Post-Brexit Cross-Border Disputes – No to Lugano Convention. Is Your Choice of Courts Clause Fit for the Future?
Update (July 2021) – Final No from Brussels
As expected, Switzerland, as depository of the Lugano Convention 2007, notified the Parties to the Convention of the EU’s refusal to give its consent to the UK’s accession to Lugano earlier this month. The notification is available on the website of the Swiss Department of Foreign Affairs in several languages. It states the EU is not ‘in a position to give its consent to invite the United Kingdom to accede to the Lugano Convention’.
This is the final word in the consideration of the UK’s after-Brexit application to accede to the Lugano Convention on jurisdiction and the recognition and enforcement of judgments in civil and commercial matters.
See the most recent article by Elisabeth Tretthahn-Wolski and Anna Förstel-Cherng in Manz’s Österreichische Juristenzeitung “Nein zu Lugano - Zu den Auswirkungen des harten Brexits auf Cross-Border-Streitigkeiten“ (in German) and our blog post below for what’s next in EU-UK dispute resolution.
Since 1 January 2021, EU regulations simplifying cross-border litigation no longer apply in relation to the UK. To date, the EU and UK have not agreed on any framework replacing these EU legislations.
Thus, the UK sought to join the Lugano Convention in April 2020. Lugano would have offered a similar – although not as modern and practical – framework to the Brussels (Recast) Regulation. Brussels (Recast) ensures that parties’ contractual choice of jurisdiction is enforced and judgments from the courts of member states are recognised and enforceable across the EU. A joinder of the UK to the Lugano Convention would have mitigated the consequences of the “hard Brexit” in the areas of jurisdiction and enforcement in civil and commercial matters.
However, acceding to Lugano required unanimous consent by all parties, including the EU. While EFTA member states supported the UK’s application, recent communication by the EU Commission makes it more and more unlikely that the EU will accept accession. The Commission’s recommendation is not final, since any decision has to be made by the European Council (and thus indirectly, the EU Member States). Nonetheless, the Commission’s recommendation makes it less likely that Lugano will play a significant post-Brexit role. We understand this is subject to further review over the coming weeks.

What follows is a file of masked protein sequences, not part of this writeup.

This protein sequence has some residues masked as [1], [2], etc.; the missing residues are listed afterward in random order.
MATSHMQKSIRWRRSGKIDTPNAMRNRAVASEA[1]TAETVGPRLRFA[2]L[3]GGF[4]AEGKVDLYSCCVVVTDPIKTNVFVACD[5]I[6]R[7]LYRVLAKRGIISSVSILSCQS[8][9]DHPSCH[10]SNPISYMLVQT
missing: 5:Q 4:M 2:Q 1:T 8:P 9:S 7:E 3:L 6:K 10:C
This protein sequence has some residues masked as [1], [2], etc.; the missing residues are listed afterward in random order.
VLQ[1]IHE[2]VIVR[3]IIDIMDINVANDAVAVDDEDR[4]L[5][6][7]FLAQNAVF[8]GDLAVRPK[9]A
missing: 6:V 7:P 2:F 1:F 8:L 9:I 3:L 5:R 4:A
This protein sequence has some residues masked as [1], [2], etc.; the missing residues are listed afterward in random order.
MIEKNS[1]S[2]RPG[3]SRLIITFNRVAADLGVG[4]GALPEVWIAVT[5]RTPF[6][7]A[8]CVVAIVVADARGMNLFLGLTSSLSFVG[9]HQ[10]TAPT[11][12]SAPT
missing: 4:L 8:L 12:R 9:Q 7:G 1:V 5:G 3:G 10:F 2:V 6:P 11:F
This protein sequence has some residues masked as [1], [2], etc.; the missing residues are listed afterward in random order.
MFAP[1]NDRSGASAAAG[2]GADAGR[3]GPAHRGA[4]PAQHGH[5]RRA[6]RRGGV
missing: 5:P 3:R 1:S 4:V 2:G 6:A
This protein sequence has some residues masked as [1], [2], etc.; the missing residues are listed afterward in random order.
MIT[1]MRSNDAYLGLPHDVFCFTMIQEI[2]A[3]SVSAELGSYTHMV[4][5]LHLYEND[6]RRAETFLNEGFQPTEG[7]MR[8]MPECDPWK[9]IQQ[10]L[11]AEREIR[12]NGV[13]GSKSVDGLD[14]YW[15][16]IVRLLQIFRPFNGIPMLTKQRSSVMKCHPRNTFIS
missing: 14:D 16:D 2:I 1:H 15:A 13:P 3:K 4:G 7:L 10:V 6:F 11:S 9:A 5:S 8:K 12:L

2. What Does This Mean For Cross-Border Disputes?
The question now becomes how jurisdictional and cross-border enforcement issues will be determined in disputes with a UK connection. Unfortunately, parties will have to navigate the requirements of different national and international regimes. This not only means the revival of out-of-date exequatur proceedings when enforcing a foreign decision, it also creates a confusing, non-uniform regime for international jurisdiction and cross-border enforcement of decisions which is less sophisticated than the previous system. Nonetheless, some international conventions could mitigate the situation:
- Choice of Court Agreements
The 2005 Hague Convention on Choice of Court Agreements offers some protection to exclusive jurisdiction clauses, although not to other kind of jurisdiction clauses, in particular non-exclusive clauses (increasingly, legal literature suggests that asymmetric clauses, where one party is limited to bringing proceedings in one court, but the other is not, are to be considered as non-exclusive choice of law clauses). There is also some uncertainty about whether the 2005 Hague Convention applies to contracts entered into before 1 January 2021, when the UK re-joined the convention independently of the EU.
- Recognition and Enforcement of Judgments
Generally, the 2005 Hague Convention provides that judgments handed down in line with an exclusive jurisdiction clause in favour of the courts of other contracting states must be recognised and enforced. This is narrower in scope than Brussels (Recast) and the Lugano Convention, but at least ensures that jurisdiction clauses are followed, and judgments can be enforced within the contracting states.
In the future, there might be another international convention to assist the recognition and enforcement of foreign judgements: The Hague Convention on the Recognition and Enforcement of Foreign Judgments in Civil or Commercial Matters concluded in 2019. This would establish an international framework for the recognition and enforcement of judgments in civil and commercial matters. However, we anticipate that the ratification process will take several years. Thus, while this may be helpful in the future, parties facing litigation in the short term do not benefit therefrom.
As of now, the 1961 Convention between the UK and Austria will apply to the extent that the 2005 Hague Convention is not applicable. This convention, however, only grants recognition and enforcement of judgments of “superior courts” as defined in its Article 1 para 2. Furthermore, only judgments for payment of money are enforceable (other judgments are given extensive binding effect (Article V)).
3. It Is Time To Review Dispute Resolution Clauses
Choice of court clauses should reflect these developments in order to ensure the enforceability of a judgment under a modern regime.
If your business has a UK connection, it may be advisable to review whether standard clauses are still suitable for future contracts and/or whether amending any existing contracts might be beneficial.
Get in touch with us for any questions you may have regarding post-Brexit litigation matters.
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